Egyptian Prime Minister Essam Sharaf has announced a government reshuffle within one week, as he faces mounting pressure from protesters over the slow pace of reform.
“I have ordered a cabinet reshuffle within a week to meet the demands of the revolution and reflect the real will of the people,” Sharaf said in a recorded address on state television on Monday.
He also set a deadline of July 15 for the dismissal of police officers accused of killing protesters during the uprising that ousted president Hosni Mubarak in February.
The prime minister called on the judiciary to proceed with “open trials for all former regime officials and those accused of killing protesters so that the trials are swift in order to reassure the people.”
Sharaf, whose appointment was widely celebrated in March, has come under increased criticism for being too weak in the face of the Supreme Council of the Armed Forces which took power when Mubarak was ousted.
A military source told AFP that Sharaf’s speech had been delayed until the military council approved its final wording.
The prime minister had asked for the dismissal of several Mubarak-era cabinet members, as well as Deputy Prime Minister Yehia al-Gamal and Interior Minister Mansur Essawy, but the military rulers insisted on keeping Essawy, the military source said.
He also said local governors would be reshuffled before the end of the month.
Sharaf’s speech comes as sit-ins continue in Cairo, Alexandria and the canal city of Suez following nationwide rallies on Friday to demand political change.
Hundreds camped out in Cairo’s Tahrir Square — the epicentre of protests that toppled Mubarak– forming a picket line outside the Mugamma, a huge government complex housing Egypt’s sprawling bureaucracy.
In Alexandria, hundreds vowed not to budge from their sit-in in Qayed Ibrahim Square, and hundreds more packed into Al-Arbaeen Square in the canal city of Suez.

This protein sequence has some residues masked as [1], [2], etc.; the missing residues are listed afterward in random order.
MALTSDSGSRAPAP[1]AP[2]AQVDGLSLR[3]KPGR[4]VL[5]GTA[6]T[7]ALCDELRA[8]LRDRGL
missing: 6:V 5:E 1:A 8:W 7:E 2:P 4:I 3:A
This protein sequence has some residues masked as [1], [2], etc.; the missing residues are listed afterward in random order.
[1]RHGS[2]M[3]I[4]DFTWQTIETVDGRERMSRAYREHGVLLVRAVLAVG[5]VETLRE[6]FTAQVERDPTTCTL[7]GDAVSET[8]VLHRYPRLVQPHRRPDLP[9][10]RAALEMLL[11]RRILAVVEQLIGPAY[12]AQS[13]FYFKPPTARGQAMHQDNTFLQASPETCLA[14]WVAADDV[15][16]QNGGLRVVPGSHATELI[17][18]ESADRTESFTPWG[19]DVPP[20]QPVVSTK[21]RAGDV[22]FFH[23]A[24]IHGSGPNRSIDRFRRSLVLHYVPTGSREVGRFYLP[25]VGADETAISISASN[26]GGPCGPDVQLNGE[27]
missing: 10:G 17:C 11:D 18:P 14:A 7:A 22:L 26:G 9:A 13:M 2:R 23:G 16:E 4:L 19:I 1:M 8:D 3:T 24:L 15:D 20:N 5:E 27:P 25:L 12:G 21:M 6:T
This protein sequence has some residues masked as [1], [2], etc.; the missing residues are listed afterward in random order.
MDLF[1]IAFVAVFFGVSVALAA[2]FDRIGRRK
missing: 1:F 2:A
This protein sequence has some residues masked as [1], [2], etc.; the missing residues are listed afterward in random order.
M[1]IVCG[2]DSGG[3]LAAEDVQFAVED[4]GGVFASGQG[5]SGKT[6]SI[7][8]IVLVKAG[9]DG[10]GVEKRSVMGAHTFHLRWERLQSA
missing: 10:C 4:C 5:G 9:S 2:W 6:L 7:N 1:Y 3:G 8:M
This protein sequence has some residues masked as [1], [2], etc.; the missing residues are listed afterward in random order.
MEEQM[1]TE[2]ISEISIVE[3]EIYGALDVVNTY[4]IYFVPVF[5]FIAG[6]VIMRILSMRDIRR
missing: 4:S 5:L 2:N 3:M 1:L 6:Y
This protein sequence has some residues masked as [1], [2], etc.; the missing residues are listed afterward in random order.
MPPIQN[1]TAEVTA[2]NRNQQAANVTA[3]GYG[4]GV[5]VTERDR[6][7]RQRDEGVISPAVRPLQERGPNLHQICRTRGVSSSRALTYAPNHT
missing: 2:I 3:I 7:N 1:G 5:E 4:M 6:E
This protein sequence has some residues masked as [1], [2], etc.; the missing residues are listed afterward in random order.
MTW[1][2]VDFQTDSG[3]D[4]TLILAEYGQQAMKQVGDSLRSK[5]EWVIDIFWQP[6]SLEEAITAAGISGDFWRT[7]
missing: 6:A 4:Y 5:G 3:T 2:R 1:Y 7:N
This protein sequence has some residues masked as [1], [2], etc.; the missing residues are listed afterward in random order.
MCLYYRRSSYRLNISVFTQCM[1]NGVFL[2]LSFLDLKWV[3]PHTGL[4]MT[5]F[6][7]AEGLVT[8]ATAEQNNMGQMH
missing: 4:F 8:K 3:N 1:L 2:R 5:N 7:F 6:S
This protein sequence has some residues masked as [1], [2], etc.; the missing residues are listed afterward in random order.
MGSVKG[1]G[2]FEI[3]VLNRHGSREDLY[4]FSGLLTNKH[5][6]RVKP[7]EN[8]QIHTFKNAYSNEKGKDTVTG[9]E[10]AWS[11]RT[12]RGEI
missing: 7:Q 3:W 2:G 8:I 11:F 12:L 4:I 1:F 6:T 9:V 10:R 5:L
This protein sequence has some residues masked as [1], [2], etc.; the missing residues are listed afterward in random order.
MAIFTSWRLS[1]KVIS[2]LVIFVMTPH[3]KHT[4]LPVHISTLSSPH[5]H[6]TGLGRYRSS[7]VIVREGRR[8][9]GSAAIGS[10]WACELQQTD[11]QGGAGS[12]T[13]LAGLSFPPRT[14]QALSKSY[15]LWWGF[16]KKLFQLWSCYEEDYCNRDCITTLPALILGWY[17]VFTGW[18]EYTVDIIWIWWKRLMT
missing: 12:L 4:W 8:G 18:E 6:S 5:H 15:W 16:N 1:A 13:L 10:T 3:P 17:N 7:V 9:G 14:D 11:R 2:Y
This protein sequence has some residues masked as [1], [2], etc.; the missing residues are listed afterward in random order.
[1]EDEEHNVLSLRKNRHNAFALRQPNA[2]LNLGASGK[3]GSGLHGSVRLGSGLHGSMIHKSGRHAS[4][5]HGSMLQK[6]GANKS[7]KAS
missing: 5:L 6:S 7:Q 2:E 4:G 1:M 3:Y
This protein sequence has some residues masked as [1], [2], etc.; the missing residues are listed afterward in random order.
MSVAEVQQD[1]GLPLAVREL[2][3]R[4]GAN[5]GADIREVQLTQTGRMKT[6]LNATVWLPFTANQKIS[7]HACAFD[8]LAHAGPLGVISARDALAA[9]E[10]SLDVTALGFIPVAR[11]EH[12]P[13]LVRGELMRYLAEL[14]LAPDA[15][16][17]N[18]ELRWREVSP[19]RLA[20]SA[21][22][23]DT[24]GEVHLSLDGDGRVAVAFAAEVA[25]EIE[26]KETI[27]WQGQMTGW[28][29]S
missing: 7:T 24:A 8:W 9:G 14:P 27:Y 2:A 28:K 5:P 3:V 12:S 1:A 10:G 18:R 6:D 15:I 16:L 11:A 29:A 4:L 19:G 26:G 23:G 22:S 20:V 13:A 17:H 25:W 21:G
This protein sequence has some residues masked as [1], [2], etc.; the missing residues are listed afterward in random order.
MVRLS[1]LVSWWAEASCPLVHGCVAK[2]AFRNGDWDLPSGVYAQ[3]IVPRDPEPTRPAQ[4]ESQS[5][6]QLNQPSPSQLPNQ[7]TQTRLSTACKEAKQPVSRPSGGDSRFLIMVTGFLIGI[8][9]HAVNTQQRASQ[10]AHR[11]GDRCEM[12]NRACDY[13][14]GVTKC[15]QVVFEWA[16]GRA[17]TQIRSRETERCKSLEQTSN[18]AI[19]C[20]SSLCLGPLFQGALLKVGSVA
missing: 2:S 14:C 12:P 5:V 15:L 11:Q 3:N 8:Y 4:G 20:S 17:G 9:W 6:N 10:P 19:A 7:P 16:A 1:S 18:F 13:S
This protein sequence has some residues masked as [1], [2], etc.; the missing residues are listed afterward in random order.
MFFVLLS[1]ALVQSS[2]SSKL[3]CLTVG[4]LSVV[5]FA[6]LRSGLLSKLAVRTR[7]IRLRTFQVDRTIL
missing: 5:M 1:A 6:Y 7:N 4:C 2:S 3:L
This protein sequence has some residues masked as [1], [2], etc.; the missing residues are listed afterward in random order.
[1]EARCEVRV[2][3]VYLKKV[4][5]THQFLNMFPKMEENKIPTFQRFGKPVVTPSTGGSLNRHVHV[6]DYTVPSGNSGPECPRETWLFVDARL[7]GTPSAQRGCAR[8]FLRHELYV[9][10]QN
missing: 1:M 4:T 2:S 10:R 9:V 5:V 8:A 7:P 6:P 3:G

Friday’s protest and the ensuing sit-ins have been one of the biggest challenges to the Supreme Council of the Armed Forces, amid mounting tension in the past weeks marked by several clashes with security forces.
On Monday, Egypt stocks fell as heightened tensions raised fears the unrest would spread.
The main EGX-30 index closed down 2.93 percent at 5,116.21 points. On Sunday it had closed down 1.67 percent.
“There has been a big wave of selling by foreign investors… influenced by the sit-ins and demonstrations in the main squares of Cairo, Alexandria and Suez,” said financial analyst Marwa Abu Ouf.
Among protesters’ key demands are an end to military trials of civilians, the dismissal and prosecution of police officers accused of murder and torture — before and after the revolution — and open trials of former regime officials.
Mubarak is currently in custody in the Red Sea resort of Sharm el-Sheik and is to face trial on August 3, along with his two sons Alaa and Gamal, on charges of corruption and ordering the killing of protesters.
Several former ministers are currently in jail on corruption charges, but activists have repeatedly denounced the handling of legal proceedings, saying they want an open and thorough process for the sake of justice, not revenge.